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Queens Chronicle

Maria Thomson, Woodhaven leader, dies

Late activist, biz leader was involved in every corner of the community

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Posted: Thursday, January 11, 2018 9:00 am

Maria Thomson, the longtime leader of the Greater Woodhaven Development Corp. and an activist in every corner of the community, died Wednesday.

Her death was announced by Councilman Eric Ulrich (R-Ozone Park) on Twitter.

“Just received word that legendary Maria Thomson, the embodiment of community service, has passed away,” Ulrich said. “She loved Woodhaven with all her heart and soul and will be sorely missed.”

It was not immediately known what the cause of death was and there was no information on funeral plans available yet.

Thomson was the leader of the GWDC, representing stores on Jamaica Avenue, for more than 30 years and founded the Woodhaven Business Improvement District in 1993.

She also was a member of Community Board 9 for decades.

She became involved with the community more than 40 years ago following a fire at the Woodhaven branch of the Queens Library that was caused by an arsonist.

“I went to the [Woodhaven Residents’] Block Association for help, and the rest is history,” she said in a 2011 interview with the Queens Chronicle.

Thomson was a member of the WRBA for more than 40 years, serving as president for six of those years, before retiring from the group in 2011. She also served as president of the 102nd Precinct Community Council four times and founded a now-defunct civilian patrol.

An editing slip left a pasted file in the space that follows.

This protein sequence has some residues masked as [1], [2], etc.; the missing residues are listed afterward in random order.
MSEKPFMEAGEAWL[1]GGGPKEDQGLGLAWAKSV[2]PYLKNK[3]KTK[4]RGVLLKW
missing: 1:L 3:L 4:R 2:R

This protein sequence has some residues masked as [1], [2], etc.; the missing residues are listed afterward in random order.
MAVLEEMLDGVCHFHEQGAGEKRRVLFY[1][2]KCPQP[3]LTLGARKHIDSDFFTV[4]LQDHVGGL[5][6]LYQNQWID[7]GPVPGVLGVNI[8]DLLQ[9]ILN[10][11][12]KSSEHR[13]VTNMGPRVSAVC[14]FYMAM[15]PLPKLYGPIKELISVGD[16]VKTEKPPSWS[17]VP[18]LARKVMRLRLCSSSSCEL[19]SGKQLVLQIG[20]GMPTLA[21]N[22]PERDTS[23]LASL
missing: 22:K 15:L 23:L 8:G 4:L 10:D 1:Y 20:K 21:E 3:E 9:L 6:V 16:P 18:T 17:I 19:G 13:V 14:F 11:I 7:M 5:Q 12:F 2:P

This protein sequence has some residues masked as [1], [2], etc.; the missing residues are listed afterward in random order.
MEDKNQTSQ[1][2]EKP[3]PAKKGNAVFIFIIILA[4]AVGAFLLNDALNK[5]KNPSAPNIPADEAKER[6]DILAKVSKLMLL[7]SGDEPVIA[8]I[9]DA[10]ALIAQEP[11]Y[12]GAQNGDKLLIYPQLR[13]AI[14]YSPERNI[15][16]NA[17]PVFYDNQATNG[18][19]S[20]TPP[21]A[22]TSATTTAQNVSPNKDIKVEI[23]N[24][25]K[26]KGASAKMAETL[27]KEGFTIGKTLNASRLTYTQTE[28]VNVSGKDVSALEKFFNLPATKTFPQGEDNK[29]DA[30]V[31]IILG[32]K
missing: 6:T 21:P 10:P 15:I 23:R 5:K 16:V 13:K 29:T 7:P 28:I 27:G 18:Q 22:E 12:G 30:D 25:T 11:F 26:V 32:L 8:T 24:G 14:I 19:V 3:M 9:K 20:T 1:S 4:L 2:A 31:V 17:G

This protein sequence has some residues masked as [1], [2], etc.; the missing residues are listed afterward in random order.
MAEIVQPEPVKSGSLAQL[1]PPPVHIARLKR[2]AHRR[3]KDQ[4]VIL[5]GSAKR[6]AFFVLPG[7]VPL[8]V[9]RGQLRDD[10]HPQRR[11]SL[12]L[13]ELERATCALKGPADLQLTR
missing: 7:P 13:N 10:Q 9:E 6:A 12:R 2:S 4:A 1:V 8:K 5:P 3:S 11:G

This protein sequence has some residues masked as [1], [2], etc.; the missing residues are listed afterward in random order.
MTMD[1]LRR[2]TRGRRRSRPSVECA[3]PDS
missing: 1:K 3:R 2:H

During her time with the WRBA and the GWDC, Thomson advocated for a number of issues.

She was on the frontline of the charge to landmark the Forest Park Carousel, which was granted historic status in 2013.

“It comes after so many years of hard work. It’s just wonderful that now it’s a reality and now the carousel is saved forever,” she said at the time. “Now it will be cheered for, preserved, and it will be here long after we’re not.”

Thomson also worked to keep Fire Engine Co. 294 open during the Bloomberg administration.

She became involved with the GWDC and Woodhaven BID to keep the avenue lively and help mom-and-pop shops stay in business along the corridor.

Thomson also organized the annual “Wonderful Woodhaven Street Festival” on Jamaica Avenue, and wrote a twice-monthly column, “Woodhaven Developments,” that appeared in the Queens Chronicle.

Recently, she teamed up with Ulrich and the Queens Economic Development Corp. to try to identify ways to revitalize the avenue.

In her GWDC capacity, Thomson vehemently opposed a proposal by the Department of Transportation to ban left turns onto Jamaica from Woodhaven Boulevard as part of the Select Bus Service project, saying it would lead to fewer shoppers on the avenue.

The agency ultimately kept the turns.

Ed Wendell, a Woodhaven activist and former president of the WRBA, said, “What a contribution Maria made to this community over the last four decades. She worked countless hours, nights and days and wrote all kinds of letters on behalf of the residents and businesses of Woodhaven. She leaves some pretty big shoes to fill.”

State Sen. Joe Addabbo Jr. (D-Howard Beach) said, “Maria is an irreplaceable loss for our neighborhood and our borough. She certainly has a legacy of protecting the quality-of-life in Woodhaven and I think her family and friends should be proud of her.”

Assemblyman Mike Miller (D-Woodhaven) said, “She was an iconic leader.

“She was the unofficial mayor of Woodhaven,” Miller added. “Nothing happened, nothing was ever done without talking to Maria Thomson first. She had the pulse of the community. She was Woodhaven.”

Welcome to the discussion.